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Sports Archives — The Altamont Enterprise, May 12, 2011


U.S. Champ Kamsky advances to 2nd round in World Championship Candidates Cycle

By Peter Henner

Gata Kamsky, fresh from defending his United States championship in April, has advanced to the second and semifinal round of the Candidates matches, to determine the 2012 challenger to World Champion Vishy Anand. Although the 36-year-old Kamsky has been eclipsed by Hikaru Nakamura  as the most prominent United States player in international circles in the last two years, Kamsky is still ranked 18th in the world. He is also the last United States player to play a match for the World Championship, losing to Anatoly Karpov in 1996.

Traditionally, Candidates matches took place over months, and involved matches of 8 to 12 games. In the current cycle, the quarterfinal, semifinal, and final matches are all to be completed within three weeks.

The quarterfinal and semifinal matches are four games each, and the final match, to determine the challenger, is six games. In the case of a tie, the tie is to be broken by a series of progressively faster games: the contestants will play a two-game match at a rapid time control (with each player having an opportunity to play both white and black), followed by a second match, if the players are still tied. If they are still tied after four games, they will play blitz games at a faster time control, until one player prevails.

This does not seem to be a good way of picking a world champion. Chess at fast time controls involves different skills, and creates the possibility of a player winning or losing by a fortuitous mistake.

The use of speed chess as a tiebreaker is perhaps a reaction to the long siege warfare of world chess championship matches going on for months, with many draws, such as the famous first match between Karpov and Kasparov in 1984, which was eventually discontinued after 48 games, because of Karpov’s alleged illness. (Kasparov alleged that the match was discontinued by then Soviet authorities, to protect a politically favored world champion.)

This year, three of the four quarterfinal Candidates matches ended without a decisive game (four draws). Kamsky defeated the Bulgarian Topalov, who lost the world championship match last year to Anand by 2 1⁄2 -1 1⁄2, winning one game and drawing three. In the second round, he will face the Israeli Grandmaster Gelfand who defeated the Azerbajaini Mamedyarov on tiebreaks 2 1⁄2-1 1⁄2.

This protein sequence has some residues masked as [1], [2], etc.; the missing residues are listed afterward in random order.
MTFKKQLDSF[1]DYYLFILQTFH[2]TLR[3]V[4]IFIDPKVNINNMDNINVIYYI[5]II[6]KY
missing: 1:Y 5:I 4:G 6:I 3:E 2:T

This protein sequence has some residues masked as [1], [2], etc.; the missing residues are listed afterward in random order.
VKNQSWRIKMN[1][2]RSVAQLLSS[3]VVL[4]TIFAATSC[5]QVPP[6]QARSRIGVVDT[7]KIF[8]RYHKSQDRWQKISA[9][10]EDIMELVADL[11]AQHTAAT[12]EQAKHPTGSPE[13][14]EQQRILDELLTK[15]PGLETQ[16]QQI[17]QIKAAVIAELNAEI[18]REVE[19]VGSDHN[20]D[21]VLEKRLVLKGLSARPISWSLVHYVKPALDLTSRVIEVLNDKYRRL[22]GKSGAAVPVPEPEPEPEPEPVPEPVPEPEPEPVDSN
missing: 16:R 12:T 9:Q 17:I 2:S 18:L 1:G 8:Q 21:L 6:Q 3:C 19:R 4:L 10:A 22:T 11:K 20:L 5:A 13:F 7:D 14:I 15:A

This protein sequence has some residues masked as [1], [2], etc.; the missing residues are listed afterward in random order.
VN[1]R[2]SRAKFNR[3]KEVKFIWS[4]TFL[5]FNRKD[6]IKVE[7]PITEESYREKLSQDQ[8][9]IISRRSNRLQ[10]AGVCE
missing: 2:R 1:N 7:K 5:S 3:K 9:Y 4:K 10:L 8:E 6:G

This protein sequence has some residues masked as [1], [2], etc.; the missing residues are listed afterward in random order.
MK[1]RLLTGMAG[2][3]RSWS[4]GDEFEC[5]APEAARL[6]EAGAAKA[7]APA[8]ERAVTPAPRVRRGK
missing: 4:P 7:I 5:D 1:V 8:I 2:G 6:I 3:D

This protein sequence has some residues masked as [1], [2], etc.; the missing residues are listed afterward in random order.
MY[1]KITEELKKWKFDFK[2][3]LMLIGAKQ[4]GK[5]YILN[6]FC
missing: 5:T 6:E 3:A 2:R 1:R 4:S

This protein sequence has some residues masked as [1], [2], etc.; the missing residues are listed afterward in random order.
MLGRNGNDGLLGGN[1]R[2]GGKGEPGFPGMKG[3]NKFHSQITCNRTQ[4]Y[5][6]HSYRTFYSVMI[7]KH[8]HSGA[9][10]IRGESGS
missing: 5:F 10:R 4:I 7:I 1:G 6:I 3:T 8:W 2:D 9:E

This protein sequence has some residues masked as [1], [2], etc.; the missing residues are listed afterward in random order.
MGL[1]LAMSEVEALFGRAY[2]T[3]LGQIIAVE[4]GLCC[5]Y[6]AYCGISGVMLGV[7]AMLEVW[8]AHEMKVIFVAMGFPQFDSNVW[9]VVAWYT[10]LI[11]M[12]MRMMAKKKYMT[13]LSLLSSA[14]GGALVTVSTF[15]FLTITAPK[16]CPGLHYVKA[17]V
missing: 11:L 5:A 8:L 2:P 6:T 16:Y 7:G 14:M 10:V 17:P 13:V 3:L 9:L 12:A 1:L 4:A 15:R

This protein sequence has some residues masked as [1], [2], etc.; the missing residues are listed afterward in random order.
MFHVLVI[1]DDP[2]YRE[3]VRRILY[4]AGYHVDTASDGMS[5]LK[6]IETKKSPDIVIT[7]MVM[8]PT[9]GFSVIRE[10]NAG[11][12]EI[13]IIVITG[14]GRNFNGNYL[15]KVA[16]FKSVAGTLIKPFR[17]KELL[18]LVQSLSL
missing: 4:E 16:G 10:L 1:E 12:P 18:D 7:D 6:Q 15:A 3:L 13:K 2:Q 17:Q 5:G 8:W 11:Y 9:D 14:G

The other semifinal will feature two Russians, former world champion Kramnik, who defeated the Azerbajaini Radjabov on tiebreaks 4 ½-3 ½ and Grischuk, who defeated the Armenian Aronian on tiebreaks 2 ½-1 ½.

Kamsky was born in Russia, and was recognized as a chess prodigy at an early age. He came to the United States in 1990 and won the United States championship in 1991.

It was well-known that he had a controlling and difficult father, who managed his adolescent chess career, and was generally hated by the chess community. Kamsky retired from chess in 1996, went to college, medical school for a year, and eventually graduated from law school. He returned to serious chess in 2004.

Mallana leads Albany B, beats undefeated Albany A

Kavana Mallana, the first woman to play in a Capital District Chess League match, won a tense game on third board, to clinch a 3-1 victory for Albany B against the previously undefeated Albany A team.

On Board 1, Dean Howard defeated John Morse to win his seventh straight tournament game. (He won his last game in the Albany championship preliminary section, a playoff game and the two-game match against the winner of the other preliminary section, plus three previous league games.) Howard gave the A team its only victory.

On Board 2, I defeated Tim Wright in a short sharp game, and, on Board 4, Art Alowitz defeated Bob Kemp.

Mallana’s game was the last to finish. Her opponent, John Lack, had a significant space advantage and was pressing hard for a victory. He sacrificed a rook for a strong attack. Both players were in serious time trouble and both made mistakes, Lack missing a forced checkmate. However, in the end, Mallanna held on for the win.

This week, the Albany B team will play the only remaining undefeated team, the Schenectady Geezers. Although the team has a 4-1 record, it will be without Mallanna against the Geezers, and will be without me on second board for its last match against Schenectady A.

This week’s problem

The Hungarian Lajos Portisch was one of the strongest players in the world from the early 1960s through the late 1980s, qualifying for the Candidates matches eight times.

In this game, he played  1… Qa6?  missing a forced win and ultimately settling for a draw.  What should he have played?


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